By Sean Barron
Sibling rivalry usually conjures up images of arguing and fighting about who’s the cutest, smartest or gets the most parental attention, but brothers Billy and Dave Werth have placed that style of competition on the fast track.
“We named it that when we were sitting around thinking of something for us to do,” said Air Force Maj. Billy Werth of Indianapolis, referring to the name of their fast-paced race between a motorcycle and a plane.
Both brothers’ supercharged performance called Greyout Aerosports (Sibling Rivalry) was an accelerated attraction for many of the tens of thousands of spectators who attended Sunday’s Thunder Over the Valley Air Show featuring the Air Force Thunderbirds at the Youngstown Air Reserve Station.
An estimated 8,300 people came to the show Saturday, despite the on-and-off rain that grounded the Thunderbirds’ performance. Sunday’s attendance figure, however, was way up, thanks largely to sunny skies and temperatures in the mid-60s, noted Master Sgt. Bob Barko Jr., the 910th Airlift Wing’s public-affairs office superintendent.
The air show’s purposes were to showcase the mission of the reservists and the airlift wing, as well as to increase recruiting efforts, officials said.
During Sunday’s race, Billy Werth, who began flying in 1988 while at Indiana State University in Terre Haute, was in a small Christen Eagle plane with a six-cylinder engine while his brother rode a motorcycle. They reached speeds between 170 and 175 mph along a runway and, toward the end, Billy slipped his plane in front of Dave, allowing Dave to make contact with the wing — to the astonishment of attendees.
“It doesn’t feel as fast as you would think,” said Dave, of Albuquerque, N.M., who began racing about five years ago. “Once you get to 120 mph and over, you feel excited, not nervous.”
Both brothers also signed many autographs and said they take part in roughly four or five air shows each year. Billy added that he thoroughly enjoyed the hospitality he’s received during his first time in the Mahoning Valley, as well as being part of this weekend’s festivities.
Before the Thunderbirds took to the skies, people enjoyed events such as the Vanguard Squadron, a six-plane formation that flew around the base. They also were entertained by the numerous acrobatics in the air in which small planes swooped, dived, climbed, arced, dropped, flipped and twirled individually and in choreographed moves and patterns.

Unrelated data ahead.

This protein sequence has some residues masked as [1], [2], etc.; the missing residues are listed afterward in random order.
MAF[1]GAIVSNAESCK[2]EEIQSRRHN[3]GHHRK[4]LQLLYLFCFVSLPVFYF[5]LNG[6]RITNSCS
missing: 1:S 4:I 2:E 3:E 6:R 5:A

On the ground, the driver of a flash-fire jet truck came close in the second attempt at breaking a 375-mph speed record when he reached 371 mph.
Also part of the show was the Warbird Parade in which a P-51 Mustang plane performed in honor of veterans of all military branches.
Lines were long for tours of the numerous Air Force planes, including a relatively new WC-130 Hurricane Hunter model.
“It carries weather equipment that sends data to the National Hurricane Center [in Miami] in real time,” noted Maj. Brad Boudreaux, whose brother, Maj. Josh Boudreaux, was one of the Thunderbird pilots.
The plane has the capability to fly into a hurricane’s eye and collect vital information to be disseminated as quickly as possible, Brad Boudreaux said.
Standing under the giant propeller plane was 16-year-old Adam Kolley of Canfield, who came with his father, Bob Kolley.
“It’s not every day I get to see things this big,” the Canfield High School 10th-grader said, referring to the weather plane.
Adam said that a close friend’s father is in the Air Force and added that he enjoyed attending his first air show.
Other people took note of several displays such as a hydraulically operated, four-blade variable-pitch propeller that weighs 1,074 pounds. Another was a T56-15 turboprop engine that weighs 1,844 pounds, is 12 feet long and can reach 13,820 revolutions per minute.
Barko, the public-affairs officer, said he was thrilled with Sunday’s turnout and thanked the individuals and businesses that donated money and helped put the show together.
“It gives the crowd a chance to get up close and personal with our air personnel, equipment and planes, and meet every branch of the service and talk to recruiters,” he said. “Mahoning Valley, we love you.”
“We feel the patriotism out here and we appreciate the support,” added Maj. Brent Davis, chief public-affairs officer.